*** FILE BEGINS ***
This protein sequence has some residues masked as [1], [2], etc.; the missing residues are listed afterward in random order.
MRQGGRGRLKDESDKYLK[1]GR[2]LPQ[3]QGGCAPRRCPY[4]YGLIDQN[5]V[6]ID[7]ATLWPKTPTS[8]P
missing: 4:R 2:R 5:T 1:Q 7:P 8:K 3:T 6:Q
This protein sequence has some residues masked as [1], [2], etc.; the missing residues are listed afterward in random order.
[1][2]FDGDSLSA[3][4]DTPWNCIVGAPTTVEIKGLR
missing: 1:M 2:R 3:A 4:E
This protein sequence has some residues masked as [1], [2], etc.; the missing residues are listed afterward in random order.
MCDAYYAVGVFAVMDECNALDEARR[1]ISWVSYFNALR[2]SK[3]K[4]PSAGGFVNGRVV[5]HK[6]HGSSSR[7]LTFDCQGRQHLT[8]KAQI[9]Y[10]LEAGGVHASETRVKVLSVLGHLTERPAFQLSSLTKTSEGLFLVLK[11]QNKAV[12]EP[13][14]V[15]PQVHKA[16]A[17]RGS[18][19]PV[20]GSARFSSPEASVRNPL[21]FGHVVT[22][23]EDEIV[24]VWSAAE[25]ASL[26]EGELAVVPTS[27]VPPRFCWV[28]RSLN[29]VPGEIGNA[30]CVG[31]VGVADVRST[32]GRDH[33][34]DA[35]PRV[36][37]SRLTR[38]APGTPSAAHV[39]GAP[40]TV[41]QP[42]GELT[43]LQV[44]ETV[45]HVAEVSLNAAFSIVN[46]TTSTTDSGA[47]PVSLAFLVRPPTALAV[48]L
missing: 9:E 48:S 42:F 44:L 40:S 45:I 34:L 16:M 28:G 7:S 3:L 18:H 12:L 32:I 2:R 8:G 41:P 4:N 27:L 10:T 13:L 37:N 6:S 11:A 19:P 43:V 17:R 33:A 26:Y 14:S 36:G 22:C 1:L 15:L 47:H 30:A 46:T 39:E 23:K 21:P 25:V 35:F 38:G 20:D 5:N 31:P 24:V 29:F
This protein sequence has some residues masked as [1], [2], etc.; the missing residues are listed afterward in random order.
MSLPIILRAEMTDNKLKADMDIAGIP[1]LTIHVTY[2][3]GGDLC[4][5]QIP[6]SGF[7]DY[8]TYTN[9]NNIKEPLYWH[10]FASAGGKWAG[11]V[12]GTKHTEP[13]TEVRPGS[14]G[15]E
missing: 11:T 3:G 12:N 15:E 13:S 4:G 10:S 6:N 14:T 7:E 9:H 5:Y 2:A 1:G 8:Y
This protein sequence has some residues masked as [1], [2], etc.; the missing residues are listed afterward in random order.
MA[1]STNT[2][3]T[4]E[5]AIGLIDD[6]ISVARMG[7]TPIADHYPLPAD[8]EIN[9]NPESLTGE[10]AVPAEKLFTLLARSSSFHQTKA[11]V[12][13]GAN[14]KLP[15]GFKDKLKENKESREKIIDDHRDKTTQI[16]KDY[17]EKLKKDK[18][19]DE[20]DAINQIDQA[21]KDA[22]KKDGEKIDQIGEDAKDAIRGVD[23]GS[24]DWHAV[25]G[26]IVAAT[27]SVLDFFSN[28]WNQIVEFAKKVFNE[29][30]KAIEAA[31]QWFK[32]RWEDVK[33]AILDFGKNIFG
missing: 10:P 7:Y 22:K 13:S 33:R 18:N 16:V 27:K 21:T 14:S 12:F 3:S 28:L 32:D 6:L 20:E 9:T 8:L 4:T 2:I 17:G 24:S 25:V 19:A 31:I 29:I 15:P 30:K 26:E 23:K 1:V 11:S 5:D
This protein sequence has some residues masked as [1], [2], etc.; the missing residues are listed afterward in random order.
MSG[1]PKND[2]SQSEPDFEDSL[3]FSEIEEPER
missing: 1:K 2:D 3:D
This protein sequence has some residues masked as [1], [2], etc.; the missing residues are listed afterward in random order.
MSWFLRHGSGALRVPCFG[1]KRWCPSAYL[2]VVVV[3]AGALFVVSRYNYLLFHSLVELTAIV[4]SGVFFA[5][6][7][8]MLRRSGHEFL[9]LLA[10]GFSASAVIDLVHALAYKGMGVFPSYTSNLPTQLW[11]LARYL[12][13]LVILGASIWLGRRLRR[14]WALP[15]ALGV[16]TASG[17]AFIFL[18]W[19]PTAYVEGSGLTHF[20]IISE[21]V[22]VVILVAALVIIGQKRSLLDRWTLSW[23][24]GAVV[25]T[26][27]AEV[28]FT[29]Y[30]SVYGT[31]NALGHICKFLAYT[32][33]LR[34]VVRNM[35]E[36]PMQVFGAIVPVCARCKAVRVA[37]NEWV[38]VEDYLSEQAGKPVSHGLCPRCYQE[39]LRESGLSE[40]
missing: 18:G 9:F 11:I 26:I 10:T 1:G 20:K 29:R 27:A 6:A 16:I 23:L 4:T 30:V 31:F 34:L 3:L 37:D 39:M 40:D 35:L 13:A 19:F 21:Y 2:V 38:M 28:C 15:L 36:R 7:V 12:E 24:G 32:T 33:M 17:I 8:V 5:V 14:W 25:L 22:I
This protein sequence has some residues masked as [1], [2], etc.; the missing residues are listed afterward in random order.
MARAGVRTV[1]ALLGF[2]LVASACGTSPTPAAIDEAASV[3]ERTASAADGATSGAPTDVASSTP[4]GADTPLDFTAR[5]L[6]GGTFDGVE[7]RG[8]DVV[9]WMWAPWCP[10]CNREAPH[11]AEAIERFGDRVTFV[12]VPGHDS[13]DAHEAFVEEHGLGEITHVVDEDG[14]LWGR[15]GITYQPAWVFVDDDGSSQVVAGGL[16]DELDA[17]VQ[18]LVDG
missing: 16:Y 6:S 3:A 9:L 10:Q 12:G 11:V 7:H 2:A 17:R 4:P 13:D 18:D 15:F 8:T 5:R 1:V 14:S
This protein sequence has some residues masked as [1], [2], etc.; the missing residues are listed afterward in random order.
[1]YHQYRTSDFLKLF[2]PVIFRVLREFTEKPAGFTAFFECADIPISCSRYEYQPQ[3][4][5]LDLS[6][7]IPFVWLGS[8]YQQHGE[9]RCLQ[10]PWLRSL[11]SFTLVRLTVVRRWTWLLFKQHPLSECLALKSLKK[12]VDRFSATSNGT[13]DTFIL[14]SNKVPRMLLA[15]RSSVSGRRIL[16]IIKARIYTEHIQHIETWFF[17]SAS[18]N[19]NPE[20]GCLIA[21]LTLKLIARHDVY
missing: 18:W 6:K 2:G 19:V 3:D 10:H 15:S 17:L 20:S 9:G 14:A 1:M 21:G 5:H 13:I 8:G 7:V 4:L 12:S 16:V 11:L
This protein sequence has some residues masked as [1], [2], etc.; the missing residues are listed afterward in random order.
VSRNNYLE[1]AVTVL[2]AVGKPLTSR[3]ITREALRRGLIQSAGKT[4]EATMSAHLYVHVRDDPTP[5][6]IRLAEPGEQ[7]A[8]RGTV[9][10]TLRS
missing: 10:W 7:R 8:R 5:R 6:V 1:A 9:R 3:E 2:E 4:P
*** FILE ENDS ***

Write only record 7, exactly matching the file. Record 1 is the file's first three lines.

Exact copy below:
This protein sequence has some residues masked as [1], [2], etc.; the missing residues are listed afterward in random order.
MSWFLRHGSGALRVPCFG[1]KRWCPSAYL[2]VVVV[3]AGALFVVSRYNYLLFHSLVELTAIV[4]SGVFFA[5][6][7][8]MLRRSGHEFL[9]LLA[10]GFSASAVIDLVHALAYKGMGVFPSYTSNLPTQLW[11]LARYL[12][13]LVILGASIWLGRRLRR[14]WALP[15]ALGV[16]TASG[17]AFIFL[18]W[19]PTAYVEGSGLTHF[20]IISE[21]V[22]VVILVAALVIIGQKRSLLDRWTLSW[23][24]GAVV[25]T[26][27]AEV[28]FT[29]Y[30]SVYGT[31]NALGHICKFLAYT[32][33]LR[34]VVRNM[35]E[36]PMQVFGAIVPVCARCKAVRVA[37]NEWV[38]VEDYLSEQAGKPVSHGLCPRCYQE[39]LRESGLSE[40]
missing: 18:G 9:F 11:I 26:I 10:T 1:G 20:K 29:R 27:A 6:A 16:I 23:L 4:T 30:V 31:F 34:L 3:L 37:D 39:M 40:D 35:L 13:A 19:F 21:Y 2:V 38:M 28:C 15:L 36:R 7:V 12:E 24:G 32:T 33:M 17:I 8:V 5:V 14:W 25:L 22:I